Science & Technology

Neuroscience myths and facts: What is going on up there?

Several regions of your brain, such as Wernicke’s area and the left temporal region, are currently hard at work as you read this Tribune article. With its approximately 86 billion neurons, the adult human brain fascinates not only neuroscientists, but all sorts of individuals, including students, artists, and writers. This fascination comes with a huge array of widely-disseminated myths. So grab a cup of tea or coffee and settle in as you learn some of the science behind two exciting neuroscience myths.

Do we really only use 10 per cent of our brain capacity?

If you have ever watched Limitless, please disregard the drug dealer Vernon’s statement that “we can only access 20 per cent of our brain.” Many neuroimaging studies attest that we do not only use 10 or 20 per cent of our brain. Functional magnetic resonance imaging (fMRI), for example, has shown the dynamic interplay of neural activity that beautifully interweaves brain areas that are both near and remote anatomically. Every daily task that we accomplish—from sensory processing to more complex cognitive functions—requires numerous specific brain regions. 

In fact, simply by listening to music, you already engage at least four different brain areas: The nucleus accumbens, amygdala, and the cerebellum for emotional processing, as well as the temporal lobe, which itself contains many subregions responsible for our auditory functions. According to the book This Is Your Brain on Music: The Science of a Human Obsession by McGill neuroscientist Daniel Levitin, musical rhythm and pitch changes solicit motor movement areas of the brain—for example, when hearing a melody. It also engages language areas when lyrics are present, and since repetition is a major aspect of music, our brains rely on memory systems when listening to our favourite songs on repeat. Depending on the task you are carrying out, almost your entire brain works tirelessly by engaging several brain regions.

Do we only use our left hemisphere when we do multiplications? 

For all the lucky McGill students who have had to learn about multiple integrals and Taylor series in MATH 222, you were not only using your left hemisphere while you were solving those math problems. In reality, whenever we use logic and analytical thinking, we employ various brain areas, such as the frontal and parietal lobes of both the left and right hemispheres. Our brain’s anatomy also allows for the interhemispheric transfer of information thanks to the corpus callosum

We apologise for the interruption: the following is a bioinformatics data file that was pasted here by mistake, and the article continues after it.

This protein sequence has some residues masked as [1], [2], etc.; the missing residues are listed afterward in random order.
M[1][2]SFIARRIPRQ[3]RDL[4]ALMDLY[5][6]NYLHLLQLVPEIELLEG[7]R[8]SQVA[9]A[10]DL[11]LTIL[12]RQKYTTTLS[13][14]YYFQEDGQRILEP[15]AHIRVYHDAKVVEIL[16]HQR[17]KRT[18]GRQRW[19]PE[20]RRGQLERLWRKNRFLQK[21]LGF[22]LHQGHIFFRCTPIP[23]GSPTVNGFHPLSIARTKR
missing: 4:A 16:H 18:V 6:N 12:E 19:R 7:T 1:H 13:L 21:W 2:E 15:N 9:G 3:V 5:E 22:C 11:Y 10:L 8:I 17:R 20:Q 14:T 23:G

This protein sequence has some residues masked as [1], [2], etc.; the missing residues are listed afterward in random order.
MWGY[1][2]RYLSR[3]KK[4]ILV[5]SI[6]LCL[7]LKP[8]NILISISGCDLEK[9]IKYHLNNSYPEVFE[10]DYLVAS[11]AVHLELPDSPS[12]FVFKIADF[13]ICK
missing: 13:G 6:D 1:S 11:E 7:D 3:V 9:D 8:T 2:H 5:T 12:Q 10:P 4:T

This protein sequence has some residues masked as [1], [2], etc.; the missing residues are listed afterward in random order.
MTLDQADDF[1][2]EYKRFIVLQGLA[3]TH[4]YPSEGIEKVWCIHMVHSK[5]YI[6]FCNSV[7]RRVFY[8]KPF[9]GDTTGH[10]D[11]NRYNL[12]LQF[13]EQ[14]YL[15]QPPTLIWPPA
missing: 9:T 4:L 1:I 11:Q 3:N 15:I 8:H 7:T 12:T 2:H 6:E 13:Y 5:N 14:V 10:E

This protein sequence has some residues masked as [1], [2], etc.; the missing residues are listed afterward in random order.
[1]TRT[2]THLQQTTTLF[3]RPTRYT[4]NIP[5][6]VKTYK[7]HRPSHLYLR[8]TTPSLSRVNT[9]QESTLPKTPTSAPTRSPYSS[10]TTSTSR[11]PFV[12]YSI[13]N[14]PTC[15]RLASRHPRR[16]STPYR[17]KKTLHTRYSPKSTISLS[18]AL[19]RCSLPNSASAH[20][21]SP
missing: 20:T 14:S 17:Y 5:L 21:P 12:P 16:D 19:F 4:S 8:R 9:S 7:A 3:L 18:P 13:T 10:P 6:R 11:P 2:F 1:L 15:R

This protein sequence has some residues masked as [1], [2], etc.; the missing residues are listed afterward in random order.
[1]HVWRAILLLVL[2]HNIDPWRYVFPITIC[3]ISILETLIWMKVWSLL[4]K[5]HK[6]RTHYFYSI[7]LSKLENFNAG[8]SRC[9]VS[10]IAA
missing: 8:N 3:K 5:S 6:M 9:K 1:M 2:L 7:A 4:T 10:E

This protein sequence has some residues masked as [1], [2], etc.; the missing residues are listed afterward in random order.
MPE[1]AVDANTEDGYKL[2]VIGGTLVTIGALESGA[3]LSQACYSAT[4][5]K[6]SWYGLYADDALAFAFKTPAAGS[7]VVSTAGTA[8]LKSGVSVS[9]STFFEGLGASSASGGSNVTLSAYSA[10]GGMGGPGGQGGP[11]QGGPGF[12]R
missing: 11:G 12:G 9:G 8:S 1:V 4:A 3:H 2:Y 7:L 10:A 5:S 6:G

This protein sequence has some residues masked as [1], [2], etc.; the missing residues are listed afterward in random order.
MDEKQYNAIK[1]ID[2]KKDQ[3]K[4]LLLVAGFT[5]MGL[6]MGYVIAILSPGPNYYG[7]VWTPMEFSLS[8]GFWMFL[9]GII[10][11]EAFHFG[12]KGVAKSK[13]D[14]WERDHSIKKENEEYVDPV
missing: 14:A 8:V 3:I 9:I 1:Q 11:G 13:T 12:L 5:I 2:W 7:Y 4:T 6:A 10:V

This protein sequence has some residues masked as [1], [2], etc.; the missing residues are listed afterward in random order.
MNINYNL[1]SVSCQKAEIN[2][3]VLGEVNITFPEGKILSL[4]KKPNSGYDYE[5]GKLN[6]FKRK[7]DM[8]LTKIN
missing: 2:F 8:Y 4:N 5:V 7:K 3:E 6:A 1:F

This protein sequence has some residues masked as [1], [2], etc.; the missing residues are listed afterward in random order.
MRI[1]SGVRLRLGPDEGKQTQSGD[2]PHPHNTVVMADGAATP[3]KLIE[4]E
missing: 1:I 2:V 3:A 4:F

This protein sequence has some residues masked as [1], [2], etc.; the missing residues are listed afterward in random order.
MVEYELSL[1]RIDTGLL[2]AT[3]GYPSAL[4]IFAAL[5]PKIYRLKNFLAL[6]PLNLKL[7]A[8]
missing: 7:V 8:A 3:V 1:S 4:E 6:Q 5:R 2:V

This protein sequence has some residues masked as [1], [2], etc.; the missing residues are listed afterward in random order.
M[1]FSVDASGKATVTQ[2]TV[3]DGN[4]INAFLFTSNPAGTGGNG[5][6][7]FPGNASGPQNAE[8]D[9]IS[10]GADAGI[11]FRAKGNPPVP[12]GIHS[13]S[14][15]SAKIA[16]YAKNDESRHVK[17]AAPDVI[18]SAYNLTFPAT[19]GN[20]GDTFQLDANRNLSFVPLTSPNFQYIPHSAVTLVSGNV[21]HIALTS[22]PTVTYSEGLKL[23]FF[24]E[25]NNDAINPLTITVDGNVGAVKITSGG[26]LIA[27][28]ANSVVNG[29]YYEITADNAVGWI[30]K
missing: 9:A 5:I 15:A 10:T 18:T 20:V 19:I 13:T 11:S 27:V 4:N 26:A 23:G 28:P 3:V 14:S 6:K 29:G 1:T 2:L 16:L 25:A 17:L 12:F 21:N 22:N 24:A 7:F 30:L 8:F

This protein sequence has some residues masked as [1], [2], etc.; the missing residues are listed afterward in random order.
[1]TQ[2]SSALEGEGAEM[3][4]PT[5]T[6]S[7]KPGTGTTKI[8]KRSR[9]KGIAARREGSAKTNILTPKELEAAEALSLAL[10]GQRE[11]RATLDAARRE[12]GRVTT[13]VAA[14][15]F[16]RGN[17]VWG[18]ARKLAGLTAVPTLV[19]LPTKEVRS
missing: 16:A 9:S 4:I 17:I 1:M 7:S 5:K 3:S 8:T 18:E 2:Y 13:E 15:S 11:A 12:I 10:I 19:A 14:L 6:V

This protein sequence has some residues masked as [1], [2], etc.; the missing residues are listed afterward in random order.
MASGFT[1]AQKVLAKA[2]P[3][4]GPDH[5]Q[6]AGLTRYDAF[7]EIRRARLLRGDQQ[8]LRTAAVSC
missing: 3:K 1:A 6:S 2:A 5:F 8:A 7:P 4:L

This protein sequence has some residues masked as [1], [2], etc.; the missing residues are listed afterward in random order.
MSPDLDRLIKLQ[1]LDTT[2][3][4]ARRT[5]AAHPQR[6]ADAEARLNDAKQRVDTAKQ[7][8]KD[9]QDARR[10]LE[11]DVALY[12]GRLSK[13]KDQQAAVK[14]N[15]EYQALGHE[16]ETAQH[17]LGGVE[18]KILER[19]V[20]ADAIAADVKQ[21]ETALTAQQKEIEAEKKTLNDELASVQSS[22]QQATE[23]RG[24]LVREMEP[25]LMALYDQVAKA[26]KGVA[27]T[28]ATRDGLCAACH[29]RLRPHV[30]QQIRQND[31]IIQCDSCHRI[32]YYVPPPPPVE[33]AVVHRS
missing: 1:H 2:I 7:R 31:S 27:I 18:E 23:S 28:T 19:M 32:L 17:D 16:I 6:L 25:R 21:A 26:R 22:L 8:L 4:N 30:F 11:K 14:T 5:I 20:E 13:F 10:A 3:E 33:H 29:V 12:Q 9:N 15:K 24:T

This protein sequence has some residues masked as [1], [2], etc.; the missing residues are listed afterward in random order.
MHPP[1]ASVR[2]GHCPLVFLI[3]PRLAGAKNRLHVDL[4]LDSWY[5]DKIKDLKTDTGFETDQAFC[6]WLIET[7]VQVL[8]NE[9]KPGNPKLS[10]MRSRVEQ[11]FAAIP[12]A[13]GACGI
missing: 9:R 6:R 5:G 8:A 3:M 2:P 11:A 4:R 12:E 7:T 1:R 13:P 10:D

Now for all the Arts students who need to come up with eloquent, creative ideas in their political science and international development classes, it is not just your right hemisphere that does the work. According to a Scientific American article, creativity is a “whole brain process” that encompasses both the left and right hemispheres, so neither one gets jealous for being less active. When you are at the McLennan library trying to finish that 15-page essay at 2:00 a.m., your brain is trying to fire on all cylinders and turns on both the left superior frontal gyrus (SFL) and the right cerebellum, along with plenty of other areas

We use our whole brain, and logic and creativity reside in both of our hemispheres 
Your Wernicke’s area and left temporal region will soon take a break after reading this article, but you now know that whatever activity you do next, you will be using more than just 10 per cent of your brain. No matter what you do afterward, whether you will apply more logic or creativity, both your left and right hemispheres will help you accomplish your task.

Share this:

Leave a Comment

Your email address will not be published.


Read the latest issue

Read the latest issue